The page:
Baskets add a piece of history as well as decor to our homes going back in time when objects were handmade out of necessity rather than for a hobby. They were used in the home to hold things like potatoes, onions, flowers and to carry eggs. Again we are finding out that baskets are practical, space saving for storage and attractive. They can add an extra splash of color to any room.
No one is really sure who made the first baskets or when they were made, but the Egyptian, Romans, and Britons were all very talented in the art of making baskets. Many believe though that the Southwest Native American Indians could have been weaving and using a type of coiled basketry as early as 7,000 B.C.
Baskets were first made from whatever materials that were handy and native to the culture of the weavers. If in fact the Native Americans were the first people to weave baskets, they might have used twigs, pine needles, reeds, roots, rye straw, rattan, yucca plant, wood from young willow trees, hickory, black ash, white ash, white oak and rattan.
The early types of baskets were made with a weaving coiled, wickerwork and plaiting methods. With each method they could create different weaving patterns and styles to fit the purpose of the basket. They were used for storage, carrying water, preparing meals, baby carriers, cradles, winnowing grain, screens, weirs, helmets, canoes, shields and for ceremonial purposes.
The warp part of the basket or bottom is the foundation which the weft or sides is woven on. Coiled basket weaving is done by coiling the foundation material (wrap) around in a spiral. The coil is wrapped with the weaver (weft) which also connects each succeeding row to the previous row. Wickerwork is done by weaving over and under the ribs (warp which usually run up and down) with the weaver (weft) which goes around. In plaiting both the warp and weft materials are usually made of the same materials and the warp and weft are used equally to pass over and under to made the different patterns. This type of basket is more flexible than a coiled or wickerwork basket because it is not tightly woven, often because of the type of material that is used. Being flexibility of the basket doesn't make it any less valuable or useable than the other materials and weaving methods.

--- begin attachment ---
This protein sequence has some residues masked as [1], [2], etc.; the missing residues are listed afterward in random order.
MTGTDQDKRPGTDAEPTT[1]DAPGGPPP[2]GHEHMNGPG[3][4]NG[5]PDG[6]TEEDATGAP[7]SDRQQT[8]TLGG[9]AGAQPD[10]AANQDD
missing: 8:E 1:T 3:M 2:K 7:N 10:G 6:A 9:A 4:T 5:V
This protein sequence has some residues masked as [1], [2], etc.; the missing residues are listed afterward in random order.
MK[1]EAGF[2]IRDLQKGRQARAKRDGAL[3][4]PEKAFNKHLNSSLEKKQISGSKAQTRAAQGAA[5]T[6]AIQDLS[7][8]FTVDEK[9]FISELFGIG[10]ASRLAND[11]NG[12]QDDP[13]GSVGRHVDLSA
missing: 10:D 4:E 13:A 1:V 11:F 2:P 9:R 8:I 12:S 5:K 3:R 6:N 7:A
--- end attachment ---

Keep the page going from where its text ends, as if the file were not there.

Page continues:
One of the fist made famous named baskets from the mid to late 1800's was the Nantucket basket. It was made by the sailors who manned the lightship (lighthouse) station outside Nantucket Harbor. Having nothing to do but keep the lights burning they occupied their time by weaving what is known as a Nantucket Lightship basket. They were usually made in sets of graduated sizes and nested one inside the other.
Another well-known basket design is the buttocks basket, which is known by three names. An eggs basket, gizzard basket or buttocks basket because of the characteristic double bowl shapes on either side of a center hoop. This basket was used by early farmers to collect eggs because of its unique shaped bottom; it did not allow the eggs to roll. The Old Order Amish Community still use this basket today. Because of its unique shape, there are just a few basket weavers skilled well enough to create it.
Today many of the Old Order Amish basket weavers use a solid wood bottom and by attaching ribs they weave a type of wickerwork pattern of wicker by alternating rows that start at the bottom, working their way to the top. The Amish weavers dye their wicker with permanent dye to allow them to create baskets to match any color decor inside or outside the home. Also, they have found by attaching solid wood lids they are able to travel in their buggies without worry of something flying out or getting dusty.
Many of the small Amish communities that are not located near a large tourist area have found that their basket weaving is a great way to help with the family income. They place a sign out near the street or in warmer weather have a small market stand near the road. They offer their baskets, bake goods, garden vegetables, hand loomed rugs and other handmade items for sale.
Even though the Old Order Amish only use primitive tools, they are very creative and talented and I am confident that they will still be creating and designing many more new unique country baskets in the future. I know I will be one of the first in line to purchase them.
The Amish basket weavers have been making quality wood wicker basket for centuries. Many Amish families' source of income is from their basket making. The complete family is involved in their work. Many of the children start learning to weave as young as five years old.
You can find many of their basket at www.amishcrossroads.com
Photo Credit: cohdra
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